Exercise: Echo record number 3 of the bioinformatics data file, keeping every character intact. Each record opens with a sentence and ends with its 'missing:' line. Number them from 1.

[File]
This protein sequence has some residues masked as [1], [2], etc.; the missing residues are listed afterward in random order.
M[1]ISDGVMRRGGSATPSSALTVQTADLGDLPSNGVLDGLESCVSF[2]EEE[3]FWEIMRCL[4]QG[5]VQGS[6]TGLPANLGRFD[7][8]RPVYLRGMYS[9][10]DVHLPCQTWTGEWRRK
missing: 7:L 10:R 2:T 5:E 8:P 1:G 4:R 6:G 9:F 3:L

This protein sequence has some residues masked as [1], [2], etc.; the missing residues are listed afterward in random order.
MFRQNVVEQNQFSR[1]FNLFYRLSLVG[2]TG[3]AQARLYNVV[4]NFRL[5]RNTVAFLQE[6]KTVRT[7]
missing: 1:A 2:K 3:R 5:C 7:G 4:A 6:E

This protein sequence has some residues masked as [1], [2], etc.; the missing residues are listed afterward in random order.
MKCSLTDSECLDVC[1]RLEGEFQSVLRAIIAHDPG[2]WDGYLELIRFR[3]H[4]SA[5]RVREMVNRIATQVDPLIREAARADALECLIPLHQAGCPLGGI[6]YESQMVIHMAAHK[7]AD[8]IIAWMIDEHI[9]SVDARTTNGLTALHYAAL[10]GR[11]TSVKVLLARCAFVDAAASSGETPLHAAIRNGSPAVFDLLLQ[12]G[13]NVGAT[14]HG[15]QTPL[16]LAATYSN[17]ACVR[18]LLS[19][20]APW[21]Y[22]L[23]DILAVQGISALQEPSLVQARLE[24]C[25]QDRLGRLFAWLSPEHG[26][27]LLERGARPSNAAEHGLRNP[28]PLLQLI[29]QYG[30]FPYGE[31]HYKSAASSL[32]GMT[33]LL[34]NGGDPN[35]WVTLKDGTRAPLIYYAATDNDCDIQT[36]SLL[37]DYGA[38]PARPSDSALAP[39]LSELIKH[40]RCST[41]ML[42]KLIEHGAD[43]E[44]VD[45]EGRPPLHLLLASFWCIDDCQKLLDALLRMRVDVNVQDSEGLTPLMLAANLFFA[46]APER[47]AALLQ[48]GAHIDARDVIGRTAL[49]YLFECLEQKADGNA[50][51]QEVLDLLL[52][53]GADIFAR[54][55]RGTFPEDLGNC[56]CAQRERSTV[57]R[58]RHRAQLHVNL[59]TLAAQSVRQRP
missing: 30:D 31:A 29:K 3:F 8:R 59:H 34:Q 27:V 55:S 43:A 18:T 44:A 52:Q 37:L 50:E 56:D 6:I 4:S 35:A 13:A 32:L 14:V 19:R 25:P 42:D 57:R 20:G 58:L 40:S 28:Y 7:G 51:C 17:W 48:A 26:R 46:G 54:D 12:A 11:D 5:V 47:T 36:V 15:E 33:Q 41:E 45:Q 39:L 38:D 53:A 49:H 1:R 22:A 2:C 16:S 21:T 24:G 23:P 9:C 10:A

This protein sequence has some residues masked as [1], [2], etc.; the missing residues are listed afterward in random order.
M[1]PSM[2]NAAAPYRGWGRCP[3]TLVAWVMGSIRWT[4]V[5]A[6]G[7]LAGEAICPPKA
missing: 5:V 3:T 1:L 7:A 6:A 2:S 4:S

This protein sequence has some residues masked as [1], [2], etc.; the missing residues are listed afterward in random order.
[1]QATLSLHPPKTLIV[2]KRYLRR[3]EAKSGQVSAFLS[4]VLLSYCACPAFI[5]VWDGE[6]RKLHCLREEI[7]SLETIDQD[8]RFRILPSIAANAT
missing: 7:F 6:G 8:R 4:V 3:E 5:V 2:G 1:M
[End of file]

This protein sequence has some residues masked as [1], [2], etc.; the missing residues are listed afterward in random order.
MKCSLTDSECLDVC[1]RLEGEFQSVLRAIIAHDPG[2]WDGYLELIRFR[3]H[4]SA[5]RVREMVNRIATQVDPLIREAARADALECLIPLHQAGCPLGGI[6]YESQMVIHMAAHK[7]AD[8]IIAWMIDEHI[9]SVDARTTNGLTALHYAAL[10]GR[11]TSVKVLLARCAFVDAAASSGETPLHAAIRNGSPAVFDLLLQ[12]G[13]NVGAT[14]HG[15]QTPL[16]LAATYSN[17]ACVR[18]LLS[19][20]APW[21]Y[22]L[23]DILAVQGISALQEPSLVQARLE[24]C[25]QDRLGRLFAWLSPEHG[26][27]LLERGARPSNAAEHGLRNP[28]PLLQLI[29]QYG[30]FPYGE[31]HYKSAASSL[32]GMT[33]LL[34]NGGDPN[35]WVTLKDGTRAPLIYYAATDNDCDIQT[36]SLL[37]DYGA[38]PARPSDSALAP[39]LSELIKH[40]RCST[41]ML[42]KLIEHGAD[43]E[44]VD[45]EGRPPLHLLLASFWCIDDCQKLLDALLRMRVDVNVQDSEGLTPLMLAANLFFA[46]APER[47]AALLQ[48]GAHIDARDVIGRTAL[49]YLFECLEQKADGNA[50][51]QEVLDLLL[52][53]GADIFAR[54][55]RGTFPEDLGNC[56]CAQRERSTV[57]R[58]RHRAQLHVNL[59]TLAAQSVRQRP
missing: 30:D 31:A 29:K 3:F 8:R 59:H 34:Q 27:V 55:S 43:A 18:T 44:A 52:Q 37:L 50:E 56:D 6:I 4:S 35:A 13:A 32:L 14:V 19:R 25:P 42:D 57:R 20:G 58:L 40:S 28:Y 7:G 51:C 17:W 48:A 26:R 46:G 54:D 12:A 11:D 5:V 47:T 36:V 15:E 33:Q 41:E 45:Q 39:L 38:D 53:A 49:H 1:R 22:A 2:C 16:S 21:T 24:G 23:P 9:C 10:A